Dealmaking in 2016 could surpass this year's record-breaking levels as acquisitions of distressed assets and companies accelerate, particularly in the energy sector, Robert Profusek, partner and chair of the global mergers and acquisitions practice at international law firm Jones Day, said Thursday.
Annual global mergers and acquisitions volume surpassed $5 trillion for the first time ever, data released by Dealogic earlier this week showed.
That volume was driven by big, transformational deals across industries, Profusek said. While that trend will continue to some degree next year, non-investment-grade dealmaking will pick up significantly, he added.
"Next year we're going to add to it a lot of distressed M&A, a lot of shotgun weddings, a lot of merge-to-survive kinds of things, and particularly, but not limited to, the oil patch," he told CNBC's "Squawk Box."
Dealmaking in the energy sector slowed to a trickle in 2015 as financial markets remained wide open to struggling drillers at the start of the year, helping them to weather a downturn that has cut the price of oil by two-thirds.
At the same time potential sellers have been reluctant to offload assets at fire sale prices in the hopes that prices will recover. But despite a few brief periods of reprieve, the rout has only accelerated, threatening to plunge U.S. crude below $30 a barrel.
In this environment, many speculators have piled into energy debt markets, taking a "loan-to-own" approach as crude prices fell into the $50 range, Profusek noted.
"Well, that's really happening now that prices are kind of stuck in the mid-$30s, and you've got Goldman and others saying, well, they could go to the $20s," he said. "We'll see. One of the things about particularly the oil market, is it's really pretty hard to predict."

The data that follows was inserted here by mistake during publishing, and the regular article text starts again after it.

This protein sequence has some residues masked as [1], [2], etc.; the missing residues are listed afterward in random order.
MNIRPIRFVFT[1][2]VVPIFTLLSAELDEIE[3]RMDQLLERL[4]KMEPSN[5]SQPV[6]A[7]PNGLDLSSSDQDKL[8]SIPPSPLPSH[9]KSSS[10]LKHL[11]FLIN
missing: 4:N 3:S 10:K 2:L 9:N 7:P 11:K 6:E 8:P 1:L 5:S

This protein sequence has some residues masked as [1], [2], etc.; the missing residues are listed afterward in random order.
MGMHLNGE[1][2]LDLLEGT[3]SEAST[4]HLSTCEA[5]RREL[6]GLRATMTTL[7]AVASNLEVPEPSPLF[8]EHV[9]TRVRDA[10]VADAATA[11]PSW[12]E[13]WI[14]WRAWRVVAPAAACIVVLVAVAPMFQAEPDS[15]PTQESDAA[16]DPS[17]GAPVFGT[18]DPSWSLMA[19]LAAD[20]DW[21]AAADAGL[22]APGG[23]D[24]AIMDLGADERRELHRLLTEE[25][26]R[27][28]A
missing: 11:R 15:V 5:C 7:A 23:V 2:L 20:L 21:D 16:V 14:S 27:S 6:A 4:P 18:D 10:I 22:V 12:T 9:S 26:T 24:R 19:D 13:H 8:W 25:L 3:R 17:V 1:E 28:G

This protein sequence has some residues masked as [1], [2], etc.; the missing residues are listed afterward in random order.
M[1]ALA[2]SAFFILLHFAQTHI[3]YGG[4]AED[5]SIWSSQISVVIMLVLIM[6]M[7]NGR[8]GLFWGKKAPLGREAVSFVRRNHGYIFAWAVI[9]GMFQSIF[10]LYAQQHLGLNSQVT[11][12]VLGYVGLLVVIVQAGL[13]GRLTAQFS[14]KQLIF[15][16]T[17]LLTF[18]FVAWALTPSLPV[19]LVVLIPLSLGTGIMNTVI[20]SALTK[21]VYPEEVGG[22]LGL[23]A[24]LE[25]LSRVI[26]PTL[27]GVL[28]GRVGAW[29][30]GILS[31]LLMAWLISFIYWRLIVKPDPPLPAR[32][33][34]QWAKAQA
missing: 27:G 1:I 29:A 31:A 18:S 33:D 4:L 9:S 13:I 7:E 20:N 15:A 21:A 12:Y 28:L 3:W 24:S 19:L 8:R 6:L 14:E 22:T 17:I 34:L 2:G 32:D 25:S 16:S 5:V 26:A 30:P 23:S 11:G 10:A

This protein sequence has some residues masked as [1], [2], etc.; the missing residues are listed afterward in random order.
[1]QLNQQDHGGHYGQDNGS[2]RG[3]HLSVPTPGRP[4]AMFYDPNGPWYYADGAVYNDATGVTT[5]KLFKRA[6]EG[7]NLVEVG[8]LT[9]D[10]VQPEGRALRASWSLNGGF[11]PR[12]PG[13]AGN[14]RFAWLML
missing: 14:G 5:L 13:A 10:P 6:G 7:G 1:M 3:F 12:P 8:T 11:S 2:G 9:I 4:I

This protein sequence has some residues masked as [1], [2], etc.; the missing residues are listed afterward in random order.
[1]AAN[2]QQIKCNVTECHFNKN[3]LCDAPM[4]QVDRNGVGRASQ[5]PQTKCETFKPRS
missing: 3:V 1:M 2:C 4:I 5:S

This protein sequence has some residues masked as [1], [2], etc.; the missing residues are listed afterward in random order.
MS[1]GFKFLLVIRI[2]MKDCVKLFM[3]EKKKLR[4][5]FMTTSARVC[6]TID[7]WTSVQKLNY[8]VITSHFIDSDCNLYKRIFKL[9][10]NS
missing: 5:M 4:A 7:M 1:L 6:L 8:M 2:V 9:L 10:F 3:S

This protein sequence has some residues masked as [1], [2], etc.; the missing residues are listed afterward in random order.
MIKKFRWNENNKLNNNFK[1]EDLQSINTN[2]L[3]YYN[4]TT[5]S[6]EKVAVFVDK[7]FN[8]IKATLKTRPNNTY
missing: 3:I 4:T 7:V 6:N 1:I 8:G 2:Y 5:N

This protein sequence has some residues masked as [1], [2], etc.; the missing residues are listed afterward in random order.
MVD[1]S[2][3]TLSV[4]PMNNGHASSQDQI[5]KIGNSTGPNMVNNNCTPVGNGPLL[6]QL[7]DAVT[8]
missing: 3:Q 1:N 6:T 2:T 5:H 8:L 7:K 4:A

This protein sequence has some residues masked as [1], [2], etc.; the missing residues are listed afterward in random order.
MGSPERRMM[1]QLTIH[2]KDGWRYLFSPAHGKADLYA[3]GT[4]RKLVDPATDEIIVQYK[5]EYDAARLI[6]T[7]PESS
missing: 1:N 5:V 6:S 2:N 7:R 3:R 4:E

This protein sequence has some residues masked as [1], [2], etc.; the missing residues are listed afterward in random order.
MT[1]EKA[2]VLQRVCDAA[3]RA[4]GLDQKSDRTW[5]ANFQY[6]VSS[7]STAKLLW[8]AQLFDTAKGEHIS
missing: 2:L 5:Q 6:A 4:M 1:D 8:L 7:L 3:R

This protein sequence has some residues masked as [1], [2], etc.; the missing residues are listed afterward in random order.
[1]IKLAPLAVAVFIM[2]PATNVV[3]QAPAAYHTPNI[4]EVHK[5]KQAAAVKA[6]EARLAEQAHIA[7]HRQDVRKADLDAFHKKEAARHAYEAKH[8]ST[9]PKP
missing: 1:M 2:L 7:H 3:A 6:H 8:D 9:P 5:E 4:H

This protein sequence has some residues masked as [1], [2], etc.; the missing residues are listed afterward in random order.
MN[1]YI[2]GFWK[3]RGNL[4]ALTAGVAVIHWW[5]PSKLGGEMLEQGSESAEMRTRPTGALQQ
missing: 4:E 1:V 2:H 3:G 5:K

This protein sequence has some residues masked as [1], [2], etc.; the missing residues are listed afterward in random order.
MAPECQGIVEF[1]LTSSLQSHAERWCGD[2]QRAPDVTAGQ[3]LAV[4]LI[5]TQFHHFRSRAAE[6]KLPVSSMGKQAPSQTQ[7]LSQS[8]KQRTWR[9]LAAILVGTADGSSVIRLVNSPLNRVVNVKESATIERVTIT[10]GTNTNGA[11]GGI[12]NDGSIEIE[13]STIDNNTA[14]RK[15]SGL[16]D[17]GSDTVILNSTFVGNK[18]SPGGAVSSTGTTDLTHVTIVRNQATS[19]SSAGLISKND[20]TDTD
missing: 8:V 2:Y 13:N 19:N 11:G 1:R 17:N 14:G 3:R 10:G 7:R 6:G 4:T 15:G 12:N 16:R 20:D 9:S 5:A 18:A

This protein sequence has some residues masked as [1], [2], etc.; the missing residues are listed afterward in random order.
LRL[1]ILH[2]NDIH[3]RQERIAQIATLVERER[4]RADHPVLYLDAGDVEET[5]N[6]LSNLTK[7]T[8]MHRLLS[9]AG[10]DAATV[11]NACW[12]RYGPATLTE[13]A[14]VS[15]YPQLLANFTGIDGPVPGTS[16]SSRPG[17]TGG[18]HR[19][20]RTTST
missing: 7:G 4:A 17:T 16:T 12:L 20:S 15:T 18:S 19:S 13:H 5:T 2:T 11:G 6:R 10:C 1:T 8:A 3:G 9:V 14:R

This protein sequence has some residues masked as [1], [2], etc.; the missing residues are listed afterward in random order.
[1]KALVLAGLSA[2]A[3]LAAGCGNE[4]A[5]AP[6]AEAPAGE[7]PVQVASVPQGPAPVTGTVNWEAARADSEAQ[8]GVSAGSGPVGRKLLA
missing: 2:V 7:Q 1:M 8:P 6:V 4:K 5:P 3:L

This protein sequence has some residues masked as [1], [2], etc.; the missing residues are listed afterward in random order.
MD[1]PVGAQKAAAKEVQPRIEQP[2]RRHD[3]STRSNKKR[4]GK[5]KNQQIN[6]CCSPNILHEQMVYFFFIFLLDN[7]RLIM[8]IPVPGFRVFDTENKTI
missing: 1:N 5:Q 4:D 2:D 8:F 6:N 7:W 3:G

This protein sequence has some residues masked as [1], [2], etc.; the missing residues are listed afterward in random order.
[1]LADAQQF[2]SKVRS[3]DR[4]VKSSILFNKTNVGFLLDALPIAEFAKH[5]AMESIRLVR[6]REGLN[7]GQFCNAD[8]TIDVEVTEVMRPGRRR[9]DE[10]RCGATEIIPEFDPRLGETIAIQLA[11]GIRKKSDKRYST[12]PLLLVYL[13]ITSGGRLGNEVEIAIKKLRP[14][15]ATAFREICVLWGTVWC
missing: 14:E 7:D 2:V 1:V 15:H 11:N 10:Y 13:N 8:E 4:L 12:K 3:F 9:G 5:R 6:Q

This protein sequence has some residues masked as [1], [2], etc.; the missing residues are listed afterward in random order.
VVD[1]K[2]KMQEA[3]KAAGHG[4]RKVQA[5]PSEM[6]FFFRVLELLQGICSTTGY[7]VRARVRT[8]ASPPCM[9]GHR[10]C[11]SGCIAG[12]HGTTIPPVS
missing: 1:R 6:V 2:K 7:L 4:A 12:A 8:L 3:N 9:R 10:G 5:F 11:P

Profusek believes energy M&A will be driven both by strategic purchases by oil majors and efforts by private equity firms to restructure ailing drillers. He noted that in today's low-yield environment, there are "oceans of capital" looking for investments, primarily in nontraditional corners of the market that include hedge funds.
While $30 oil is flashing a buy signal, the market is still working through billions of dollars plowed into U.S. shale oil frackers, he said. "Before we get to that, there is a lot that needs to come out of the system. There is $100 billion of high-yield debt that was raised in the last five years for frackers."
But shares of some publicly traded drillers that look highly overleveraged today could double as oil rallies into the $50 range by the third and fourth quarter, Eric Nuttall, portfolio manager at Sprott Asset Management, told CNBC's "Squawk on the Street" on Thursday.
That outcome depends on Nuttall's thesis becoming reality. He sees an oil market currently oversupplied by roughly 1.5 million barrels swinging to undersupply as the U.S. and other non-OPEC production falls off significantly in the face of spiraling capital spending.
He noted that capital expenditures across the industry are down about $200 billion in 2015, and said they could fall another 20 to 30 percent next year. Without new spending, drillers will presumably be unable to maintain current crude output.
The question is whether that shortfall will offset OPEC production of roughly 31.5 million barrels per day, growing Saudi and Iraqi production, and the return of Iran to oil markets once sanctions are lifted.
Nuttall believes U.S. and non-OPEC production declines will leave oil markets wanting for roughly 500,000 bpd next year.